Judge Frost said that these errors were not the essentially inconsequential lapses that USCIS suggested.  Instead, he said, they constituted “a litany of incompetence that presents [a] fundamental misreading of the record, relevant sources, and the point of the entire petition.” If USCIS wants to deny a petition that will send the beneficiary to another country after 21 years of living in the United States, the judge said, “it should afford Plaintiff and [the beneficiary] a bare minimum level of professionalism, diligence, and reasoning.”  Noting that the record indicated that a market and survey researcher is a distinct occupation with a specialized course of study that includes multiple specialized fields, that the beneficiary had completed such specialized study in the relevant fields of marketing and finance, and that Residential Finance Corporation had sought to employ him in such a position, Judge Frost said that USCIS had ‘ignore[d] the realities of the statutory language involved and the obvious intent behind them.  The knowledge and not the title of the degree is what is important. Diplomas rarely come bearing occupation-specific majors.”

Judge Frost concluded that USCIS failed to meet the “fundamental threshold for rational decision making and has instead engaged in conduct that cannot be separated from the taint of the foregoing errors.”  He thus found that the denial of the petition was arbitrary, capricious, and an abuse of discretion, and ordered that USCIS grant the petition and change the beneficiary’s status to H-1B nonimmigrant.

Employers and their attorneys should use these decisions to advocate for their clients in case the USCIS absurdly asserts that the position does not require a degree in a single academic discipline.  INA § 214(i) defines a specialized occupation as requiring “(A) theoretical and practical application of a body of specialized knowledge; and (B) attainment of a bachelor’s or higher degree in the specific specialty (or its equivalent) as a minimum for entry into the occupation in the United States.”  While it is true that INA § 214(i) requires a bachelor’s degree in a specific specialty for the position to qualify under the H-1B visa classification, it should be argued that this section does not restrict it to a degree in a single specialty.  For instance, a position for a computer programmer analyst could require a bachelor’s degree in specialties such as computer science, management information systems, mathematics, engineering or closely related fields. All of these specialties could qualify a person for this specialty occupation.  Congress could not have intended that INA § 214(i) be restricted to a single specialty, namely, computer science, and preclude the demonstration of other specialties, such as mathematics or engineering disciplines, that could also qualify a nonimmigrant for the specialty occupation of computer programmer analyst.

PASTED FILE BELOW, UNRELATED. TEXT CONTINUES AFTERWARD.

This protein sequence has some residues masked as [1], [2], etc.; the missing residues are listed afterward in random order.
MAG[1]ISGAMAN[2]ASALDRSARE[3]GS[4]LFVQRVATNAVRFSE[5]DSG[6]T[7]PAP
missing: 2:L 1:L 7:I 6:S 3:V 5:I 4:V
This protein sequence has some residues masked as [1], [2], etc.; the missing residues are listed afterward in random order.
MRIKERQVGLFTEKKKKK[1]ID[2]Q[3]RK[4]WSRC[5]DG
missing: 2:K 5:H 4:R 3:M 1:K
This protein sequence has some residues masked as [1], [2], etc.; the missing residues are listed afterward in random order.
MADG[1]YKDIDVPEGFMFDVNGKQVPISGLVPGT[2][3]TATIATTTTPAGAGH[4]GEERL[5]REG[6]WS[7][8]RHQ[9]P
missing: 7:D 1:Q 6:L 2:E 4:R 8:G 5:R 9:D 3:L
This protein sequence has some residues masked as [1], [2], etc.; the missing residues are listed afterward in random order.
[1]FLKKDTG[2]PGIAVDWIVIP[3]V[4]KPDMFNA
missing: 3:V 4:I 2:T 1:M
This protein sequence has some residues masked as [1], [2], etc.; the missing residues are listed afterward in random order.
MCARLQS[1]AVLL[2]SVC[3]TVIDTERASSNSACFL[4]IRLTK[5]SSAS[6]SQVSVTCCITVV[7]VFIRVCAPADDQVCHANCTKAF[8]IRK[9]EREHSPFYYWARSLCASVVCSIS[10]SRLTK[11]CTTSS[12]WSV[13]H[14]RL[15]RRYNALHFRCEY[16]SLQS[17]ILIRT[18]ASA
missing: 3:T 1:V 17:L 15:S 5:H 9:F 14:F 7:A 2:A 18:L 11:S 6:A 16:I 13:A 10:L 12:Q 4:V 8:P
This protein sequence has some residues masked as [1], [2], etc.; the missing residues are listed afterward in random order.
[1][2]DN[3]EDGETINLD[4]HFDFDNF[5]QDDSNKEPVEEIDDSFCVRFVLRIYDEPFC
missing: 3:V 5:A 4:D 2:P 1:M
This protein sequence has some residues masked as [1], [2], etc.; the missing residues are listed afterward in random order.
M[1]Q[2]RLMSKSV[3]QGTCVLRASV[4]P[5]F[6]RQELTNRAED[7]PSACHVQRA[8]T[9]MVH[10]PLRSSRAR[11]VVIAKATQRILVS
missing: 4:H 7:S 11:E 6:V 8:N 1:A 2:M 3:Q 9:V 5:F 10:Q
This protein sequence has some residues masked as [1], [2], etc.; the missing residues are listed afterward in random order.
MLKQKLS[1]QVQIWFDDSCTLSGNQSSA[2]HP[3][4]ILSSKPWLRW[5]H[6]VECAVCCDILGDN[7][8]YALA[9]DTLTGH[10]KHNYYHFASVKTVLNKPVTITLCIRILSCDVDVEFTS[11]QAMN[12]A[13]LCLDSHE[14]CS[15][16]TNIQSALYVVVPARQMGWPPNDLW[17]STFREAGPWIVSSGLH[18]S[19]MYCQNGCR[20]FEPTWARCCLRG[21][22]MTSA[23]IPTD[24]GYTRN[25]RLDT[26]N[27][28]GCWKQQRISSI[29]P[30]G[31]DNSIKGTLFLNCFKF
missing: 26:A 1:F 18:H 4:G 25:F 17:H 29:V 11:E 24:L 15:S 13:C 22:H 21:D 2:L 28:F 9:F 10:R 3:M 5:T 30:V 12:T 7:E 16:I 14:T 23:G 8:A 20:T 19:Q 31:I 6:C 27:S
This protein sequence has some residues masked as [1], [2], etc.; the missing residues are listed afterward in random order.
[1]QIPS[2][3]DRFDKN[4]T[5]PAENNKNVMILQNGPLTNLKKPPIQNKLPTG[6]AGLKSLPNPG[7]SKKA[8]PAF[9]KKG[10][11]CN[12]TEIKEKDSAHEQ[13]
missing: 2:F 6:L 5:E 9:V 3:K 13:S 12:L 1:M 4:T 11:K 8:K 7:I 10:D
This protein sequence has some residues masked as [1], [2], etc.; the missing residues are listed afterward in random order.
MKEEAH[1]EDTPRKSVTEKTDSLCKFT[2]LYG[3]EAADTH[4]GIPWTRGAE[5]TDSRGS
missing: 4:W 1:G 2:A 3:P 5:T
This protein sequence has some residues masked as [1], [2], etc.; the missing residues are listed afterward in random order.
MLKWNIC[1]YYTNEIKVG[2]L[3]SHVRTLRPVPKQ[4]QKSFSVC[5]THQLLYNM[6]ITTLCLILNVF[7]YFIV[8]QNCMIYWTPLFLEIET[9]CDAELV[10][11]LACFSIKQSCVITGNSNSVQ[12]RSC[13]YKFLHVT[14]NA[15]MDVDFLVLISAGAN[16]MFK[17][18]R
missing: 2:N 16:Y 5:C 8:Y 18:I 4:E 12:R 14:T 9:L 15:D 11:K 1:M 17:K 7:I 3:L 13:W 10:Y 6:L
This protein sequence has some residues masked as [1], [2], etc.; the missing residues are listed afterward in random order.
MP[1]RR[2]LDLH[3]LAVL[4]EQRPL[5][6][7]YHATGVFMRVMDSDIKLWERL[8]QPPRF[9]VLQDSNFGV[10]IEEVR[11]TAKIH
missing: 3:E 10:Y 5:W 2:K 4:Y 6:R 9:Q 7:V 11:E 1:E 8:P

If your case is denied, do not lose hope.  You can always litigate a good case in federal court and try to get the same favorable outcome as in Residential Finance Corporation and Tapis International.